“I liked the exposure we got to the latest production systems in the market. I plan to produce my own productions and participate in other projects as well. I have big dreams.”
Filmmaking in Yemen is not without its challenges. There is a dearth of both human and financial resources. In addition, the paucity of equipment in the market whether for buying or renting, hinders productions. Qualified experts that are able to provide adequate training and mentoring within the country are few and far between. I was impressed by the fact that the Yemeni filmmakers made do with the equipment they had. The lack of tripods, the availability of only consumer cameras used in homes and limited lighting equipment did not discourage them. They were willing to forge ahead to create films.
This workshop exposed the filmmakers to some professional cameras and editing capabilities and helped them understand how they could potentially use the tools they had more creatively.
ITDC in consultation with the Katarat team secured some Sony cameras, Manfrotto tripods, and simple lighting instruments made locally, to help the young filmmakers practice their craft. Additionally, Apple Macintosh computers running FCP editing software completed the basic equipment set-up for the training. Our team provided in-depth training on the technical side.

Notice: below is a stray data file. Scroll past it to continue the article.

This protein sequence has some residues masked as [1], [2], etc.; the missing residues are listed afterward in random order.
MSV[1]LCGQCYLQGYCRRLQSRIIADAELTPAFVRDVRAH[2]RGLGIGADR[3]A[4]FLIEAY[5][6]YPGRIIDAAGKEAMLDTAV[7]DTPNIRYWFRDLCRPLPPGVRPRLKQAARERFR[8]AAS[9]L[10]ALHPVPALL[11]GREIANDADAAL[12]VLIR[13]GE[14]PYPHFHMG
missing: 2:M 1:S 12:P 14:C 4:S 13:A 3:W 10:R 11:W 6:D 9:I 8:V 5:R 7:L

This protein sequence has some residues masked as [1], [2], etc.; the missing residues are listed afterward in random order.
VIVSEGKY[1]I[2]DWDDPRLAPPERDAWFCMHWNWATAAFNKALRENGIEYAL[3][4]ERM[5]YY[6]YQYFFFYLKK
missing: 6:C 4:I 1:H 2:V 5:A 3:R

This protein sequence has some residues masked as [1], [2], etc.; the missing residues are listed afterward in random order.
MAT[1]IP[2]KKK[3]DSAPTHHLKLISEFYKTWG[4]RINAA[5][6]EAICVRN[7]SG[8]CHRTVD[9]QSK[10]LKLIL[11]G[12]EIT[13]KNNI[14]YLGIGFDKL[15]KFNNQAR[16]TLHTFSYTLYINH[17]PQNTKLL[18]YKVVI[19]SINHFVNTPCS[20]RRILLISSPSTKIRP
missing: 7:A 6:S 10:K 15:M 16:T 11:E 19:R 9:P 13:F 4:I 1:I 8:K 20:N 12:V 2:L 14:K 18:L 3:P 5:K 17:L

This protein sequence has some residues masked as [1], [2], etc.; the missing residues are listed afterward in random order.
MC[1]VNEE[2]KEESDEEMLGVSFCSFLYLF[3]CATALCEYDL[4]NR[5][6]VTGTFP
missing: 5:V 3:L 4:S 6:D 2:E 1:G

Maha Ahmed Al Omari, a local female attendee and filmmaker rues the lack of media courses in local universities.
“We need more courses and colleges that teach media,” she says.
“Such workshops will reshape filmmaking in Yemen because it is creating something from nothing. I will keep updating myself and learn more online.” she adds.
Moussa Ahmed Abdellah, a graphic designer and legal accountant sees the importance of using filmmaking to make a positive impact on society.
“I will work hard to communicate messages that will benefit the community by spreading awareness through modern media. I love this field. I have ideas and messages that I want to communicate. I need to learn how to film so that I can communicate my ideas. We hope to see a stronger industry in the future espeacially in documentaries,” she says.
Magy Saeed, Director of Talent Development at Katarat Ebdaa was also impressed by the commitment and willingness to learn.
“Met them, taught them, coached them, listened to them and shared their dreams. I was amazed not only by the talent they possess, but with the passion that drives them. They produced short films on issues that disturbed them, issues that they wanted to communicate to their communities, and did not know how. Their passion for wanting to train others is very strong. I was asked by many of them if they could teach what they had learnt. It was clear we will be back again to help them train others or what we call “train the trainers”.
The Katarat Ebdaa team will return to Yemen this month to work with five selected filmmakers in equipping them as facilitators to be able to train others on the basics of filmmaking. ITDC will sponsor a series of youth development training initiatives during this summer, a key element of which will be filmmaking, with the objective of empowering them to train others.